Pacific Northwest National Laboratory,
Keywords: carbon capture, fossil energy, greenhouse gas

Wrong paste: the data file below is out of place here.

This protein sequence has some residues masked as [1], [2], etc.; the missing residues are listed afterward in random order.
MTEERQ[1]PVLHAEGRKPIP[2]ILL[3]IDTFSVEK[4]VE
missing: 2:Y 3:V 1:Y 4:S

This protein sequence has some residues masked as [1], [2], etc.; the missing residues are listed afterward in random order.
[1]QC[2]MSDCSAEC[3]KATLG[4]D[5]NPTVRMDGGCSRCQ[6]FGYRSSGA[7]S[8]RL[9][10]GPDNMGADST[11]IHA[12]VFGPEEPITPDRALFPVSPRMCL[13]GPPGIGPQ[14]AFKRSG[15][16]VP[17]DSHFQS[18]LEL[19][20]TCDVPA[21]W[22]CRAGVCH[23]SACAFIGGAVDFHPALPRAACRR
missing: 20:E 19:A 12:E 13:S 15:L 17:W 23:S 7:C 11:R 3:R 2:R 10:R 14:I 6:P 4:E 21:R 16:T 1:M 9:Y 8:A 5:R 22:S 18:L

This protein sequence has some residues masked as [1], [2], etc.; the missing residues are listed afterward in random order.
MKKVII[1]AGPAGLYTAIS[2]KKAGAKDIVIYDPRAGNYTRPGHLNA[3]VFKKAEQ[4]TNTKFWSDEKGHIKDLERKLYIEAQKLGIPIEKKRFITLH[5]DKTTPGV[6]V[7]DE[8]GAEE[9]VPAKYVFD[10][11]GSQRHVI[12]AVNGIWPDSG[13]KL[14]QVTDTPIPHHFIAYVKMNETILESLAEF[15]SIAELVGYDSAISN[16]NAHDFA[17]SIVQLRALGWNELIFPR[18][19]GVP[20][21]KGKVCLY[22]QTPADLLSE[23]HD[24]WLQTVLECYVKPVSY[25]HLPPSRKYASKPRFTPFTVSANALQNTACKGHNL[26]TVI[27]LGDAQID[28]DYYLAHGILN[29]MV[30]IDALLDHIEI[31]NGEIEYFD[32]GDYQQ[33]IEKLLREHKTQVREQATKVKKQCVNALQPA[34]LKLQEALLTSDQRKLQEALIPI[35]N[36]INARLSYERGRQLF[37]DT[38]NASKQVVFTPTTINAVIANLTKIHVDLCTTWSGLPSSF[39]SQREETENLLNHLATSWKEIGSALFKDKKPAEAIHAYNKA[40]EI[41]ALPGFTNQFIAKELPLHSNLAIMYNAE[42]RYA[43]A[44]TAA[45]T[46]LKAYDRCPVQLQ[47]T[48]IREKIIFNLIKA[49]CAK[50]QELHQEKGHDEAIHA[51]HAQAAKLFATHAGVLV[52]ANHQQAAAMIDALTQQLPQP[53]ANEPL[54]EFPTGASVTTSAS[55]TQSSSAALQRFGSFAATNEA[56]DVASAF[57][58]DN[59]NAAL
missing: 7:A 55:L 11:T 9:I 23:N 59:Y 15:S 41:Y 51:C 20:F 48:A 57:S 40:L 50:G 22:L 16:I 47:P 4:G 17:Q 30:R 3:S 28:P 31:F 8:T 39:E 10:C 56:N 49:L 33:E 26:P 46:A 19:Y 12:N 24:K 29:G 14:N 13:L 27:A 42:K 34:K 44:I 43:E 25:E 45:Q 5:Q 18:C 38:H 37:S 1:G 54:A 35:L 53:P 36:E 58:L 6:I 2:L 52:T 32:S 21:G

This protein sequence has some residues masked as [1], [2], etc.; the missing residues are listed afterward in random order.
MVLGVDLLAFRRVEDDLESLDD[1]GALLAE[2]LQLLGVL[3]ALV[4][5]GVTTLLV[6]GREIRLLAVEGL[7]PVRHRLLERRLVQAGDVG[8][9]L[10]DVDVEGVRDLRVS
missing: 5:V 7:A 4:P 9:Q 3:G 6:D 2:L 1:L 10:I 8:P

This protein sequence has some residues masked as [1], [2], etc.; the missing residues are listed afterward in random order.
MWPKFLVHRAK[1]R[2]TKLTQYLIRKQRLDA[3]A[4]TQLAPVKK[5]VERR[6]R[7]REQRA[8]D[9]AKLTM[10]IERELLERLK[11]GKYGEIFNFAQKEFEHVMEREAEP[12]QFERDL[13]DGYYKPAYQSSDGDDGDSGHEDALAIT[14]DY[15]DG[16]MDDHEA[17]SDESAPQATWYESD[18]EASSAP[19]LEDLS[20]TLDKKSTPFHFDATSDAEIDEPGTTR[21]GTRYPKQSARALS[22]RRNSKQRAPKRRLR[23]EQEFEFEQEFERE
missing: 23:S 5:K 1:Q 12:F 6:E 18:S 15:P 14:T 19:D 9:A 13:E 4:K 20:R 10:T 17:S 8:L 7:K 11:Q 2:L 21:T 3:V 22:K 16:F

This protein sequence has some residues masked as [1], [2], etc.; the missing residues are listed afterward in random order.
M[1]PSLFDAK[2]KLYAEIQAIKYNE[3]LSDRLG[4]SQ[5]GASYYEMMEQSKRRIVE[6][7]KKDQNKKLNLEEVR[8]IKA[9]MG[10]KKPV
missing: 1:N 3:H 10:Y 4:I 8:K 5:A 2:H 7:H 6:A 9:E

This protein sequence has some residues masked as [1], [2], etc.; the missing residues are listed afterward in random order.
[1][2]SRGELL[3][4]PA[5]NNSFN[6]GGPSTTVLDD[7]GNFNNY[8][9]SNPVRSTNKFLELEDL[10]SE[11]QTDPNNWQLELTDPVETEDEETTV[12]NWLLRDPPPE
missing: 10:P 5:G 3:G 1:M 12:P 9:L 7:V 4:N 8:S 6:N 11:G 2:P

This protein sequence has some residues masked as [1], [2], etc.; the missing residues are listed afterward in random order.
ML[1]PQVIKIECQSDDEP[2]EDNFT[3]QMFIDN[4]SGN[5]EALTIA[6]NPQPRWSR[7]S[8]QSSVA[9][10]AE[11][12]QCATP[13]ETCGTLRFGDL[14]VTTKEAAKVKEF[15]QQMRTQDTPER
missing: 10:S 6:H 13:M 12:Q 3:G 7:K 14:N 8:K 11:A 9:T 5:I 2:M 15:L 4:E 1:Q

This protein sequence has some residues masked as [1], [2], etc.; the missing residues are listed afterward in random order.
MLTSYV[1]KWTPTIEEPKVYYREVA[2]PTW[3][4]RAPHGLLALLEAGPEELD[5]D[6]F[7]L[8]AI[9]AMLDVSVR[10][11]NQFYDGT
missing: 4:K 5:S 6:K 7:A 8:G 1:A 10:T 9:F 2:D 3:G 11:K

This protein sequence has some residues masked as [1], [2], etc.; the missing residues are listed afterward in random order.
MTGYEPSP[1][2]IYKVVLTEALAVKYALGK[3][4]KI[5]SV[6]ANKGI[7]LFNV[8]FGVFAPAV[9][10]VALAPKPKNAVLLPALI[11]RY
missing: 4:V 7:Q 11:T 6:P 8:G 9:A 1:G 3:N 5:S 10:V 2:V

Summary:The United States Department of Energy (DOE) office of Fossil Energy (FE) has been tasked with aiding in the reduction of greenhouse gas emissions from flue gas generated from fossil fuel combustion. Aqueous amines are the most maturity technology for acid gas scrubbing from flue gas sources, though the energy requirements are cost prohibitive by FE estimates. In order to lessen the energy penalties associated with capture to acceptable levels, R&D investments are being made towards developing lower energy solvent technologies. A recent trend in solvent design is the design of CO2 capture using a minimal amount of water, such that the energy needed to boil and condense water is lessened. The chemistries of each of these solvents are vastly different, though they are quite similar in that they operate with little or no water as a solute. Shifting away from water can result in energy reductions of more than 40% compared to aqueous amine formulations with projections of up to 50% reductions in parasitic load to a coal-fired power plant. While the energetics show potential, these new solvent systems face many technical challenges and knowledge gaps before they can be ready for commercialization. Three critical knowledge gaps needed for advanced solvent development are presented with a focus on how these gaps could be addressed, with the goal of enabling deployment of these technologies by DOEs 2030 timeframe.